Tiwonge Chimbalanga, 20, and Steven Monjeza, 26, were convicted earlier this week following their engagement ceremony in December. The case has spurred international condemnation and calls for a boycott of aid to the African nation. Malawi's government has been defiant in the face of the criticism.
A court in Malawi has sentenced two gay men to the maximum of 14 years in prison with hard labor following their engagement ceremony in December. The sentence, which had been expected after their conviction earlier this week, has outraged human-rights activists, who say it will send homosexuals into hiding and hinder the fight against HIV/AIDS.
Tiwonge Chimbalanga, 20, and Steven Monjeza, 26 were convicted of unnatural acts and gross indecency under laws dating from the colonial era.
"Maximum sentences are intended for use for worst cases," Magistrate Nyakwawa Usiwa Usiwa said as he delivered his sentence Thursday. "We are sitting here to represent the Malawi society which I do not believe is ready at this point in time to see its sons getting married to other sons or conducting engagement ceremonies."
The lawyer for the two, Mauya Msuku, said they would appeal.
Chimbalanga remained composed as armed police officers handcuffed him to Monjeza.
"I am not worried," he told reporters as they were taken to a police vehicle.
Monjeza broke down upon hearing the ruling and was still sobbing as he was helped into the van.
Hundreds of onlookers inside and outside the courthouse showed little sympathy. There were shouts of, "You got what you deserve!" and "Fourteen years is not enough, they should get 50!"
Michelle Kagari, deputy Africa director of Amnesty International, called the sentence "an outrage."
Amnesty will "work tirelessly to see that they are released unconditionally as soon as possible," Kagari said by telephone from her office in Kampala, Uganda.
In a joint statement issued in London on Thursday, lawmakers Henry Bellingham, Stephen O'Brien and Lynne Featherstone urged the Malawian government to review its laws to ensure human rights were protected.
They said their country "believes that human rights apply to everyone regardless of their sexual orientation or gender identity" and would, with its international partners, "continue to press the Government of Malawi on this issue."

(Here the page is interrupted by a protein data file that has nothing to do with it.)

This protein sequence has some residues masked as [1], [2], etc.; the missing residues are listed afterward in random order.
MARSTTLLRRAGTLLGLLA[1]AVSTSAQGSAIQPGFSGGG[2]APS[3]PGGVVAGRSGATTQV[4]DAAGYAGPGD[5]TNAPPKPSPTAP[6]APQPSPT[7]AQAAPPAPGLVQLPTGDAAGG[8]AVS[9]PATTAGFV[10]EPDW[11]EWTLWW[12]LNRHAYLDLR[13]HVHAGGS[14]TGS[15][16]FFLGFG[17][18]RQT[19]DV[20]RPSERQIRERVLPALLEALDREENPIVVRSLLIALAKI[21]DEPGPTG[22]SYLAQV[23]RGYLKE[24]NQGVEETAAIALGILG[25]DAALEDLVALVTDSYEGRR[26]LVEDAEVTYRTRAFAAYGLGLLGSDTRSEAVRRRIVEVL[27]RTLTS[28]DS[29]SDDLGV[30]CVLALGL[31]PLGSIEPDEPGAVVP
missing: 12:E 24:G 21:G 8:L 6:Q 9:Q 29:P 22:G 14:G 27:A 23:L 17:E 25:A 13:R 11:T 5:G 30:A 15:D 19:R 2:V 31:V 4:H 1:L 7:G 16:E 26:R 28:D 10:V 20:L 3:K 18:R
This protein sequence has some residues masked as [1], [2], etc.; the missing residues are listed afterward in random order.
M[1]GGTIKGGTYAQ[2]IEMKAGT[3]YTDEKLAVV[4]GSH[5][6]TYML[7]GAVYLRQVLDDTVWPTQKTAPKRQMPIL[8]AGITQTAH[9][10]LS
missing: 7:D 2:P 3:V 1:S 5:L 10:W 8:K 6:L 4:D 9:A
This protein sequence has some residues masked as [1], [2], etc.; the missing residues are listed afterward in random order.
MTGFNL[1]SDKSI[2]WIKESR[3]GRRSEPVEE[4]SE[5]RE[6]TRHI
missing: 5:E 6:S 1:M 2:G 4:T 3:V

In Washington, P.J. Crowley, an assistant secretary of state, expressed the U.S.'s deep disappointment with the conviction of Chimbalanga and Monjeza.
"We view the criminalization of sexual orientation and gender identity as a step backward in the protection of human rights in Malawi," Crowley said.
Homosexuality is illegal in at least 37 countries in Africa. In Uganda, lawmakers are considering a bill under which homosexuals could be sentenced to life in prison and "repeat offenders" could be executed.
South Africa is the only African nation that allows gay marriage. But even there, lesbians have been targeted for so-called corrective rape and even murdered. Mark Heywood, director of the South Africa-based AIDS Law Project, called the sentence "outrageous and a violation of human rights" and said activists should hold protests around the world.
Gay activists gathering in Cape Town on Thursday called on the government of President Jacob Zuma to advocate for the release of the two men and offer them asylum.
Malawi's government has been defiant in the face of international criticism.
Betsy Chirambo, an adviser to President Bingu wa Mutharika, expressed concern over calls by some activists for the West to withdraw aid to Malawi because of the case. Up to 40 percent of Malawi's development budget comes from foreign donors.
"It is not our culture for a man to marry a man," Chirambo said this week. "That is not even in our Constitution. Some of these rights are not good for our culture."
The government has been backed by religious leaders in the country who have equated homosexuality with Satanism.
But the debate also has emboldened some rights activists in the southern African country. The independent Centre for the Development of People was recently formed by Malawians to fight for the rights of homosexuals and other minorities.
Gift Trapence, executive director of the organization, was at the courthouse Thursday and told reporters: "How can they get 14 years simply for loving one another? Even if they are jailed for 20 years you can't change their sexuality."
Gay people forced underground in Africa are unlikely to seek counseling and treatment for AIDS, activists say. In Malawi, nearly 1 million people -- an estimated 12 percent of the population -- are living with HIV, the virus that causes AIDS. Copyright 2010 National Public Radio. To see more, visit http://www.npr.org/.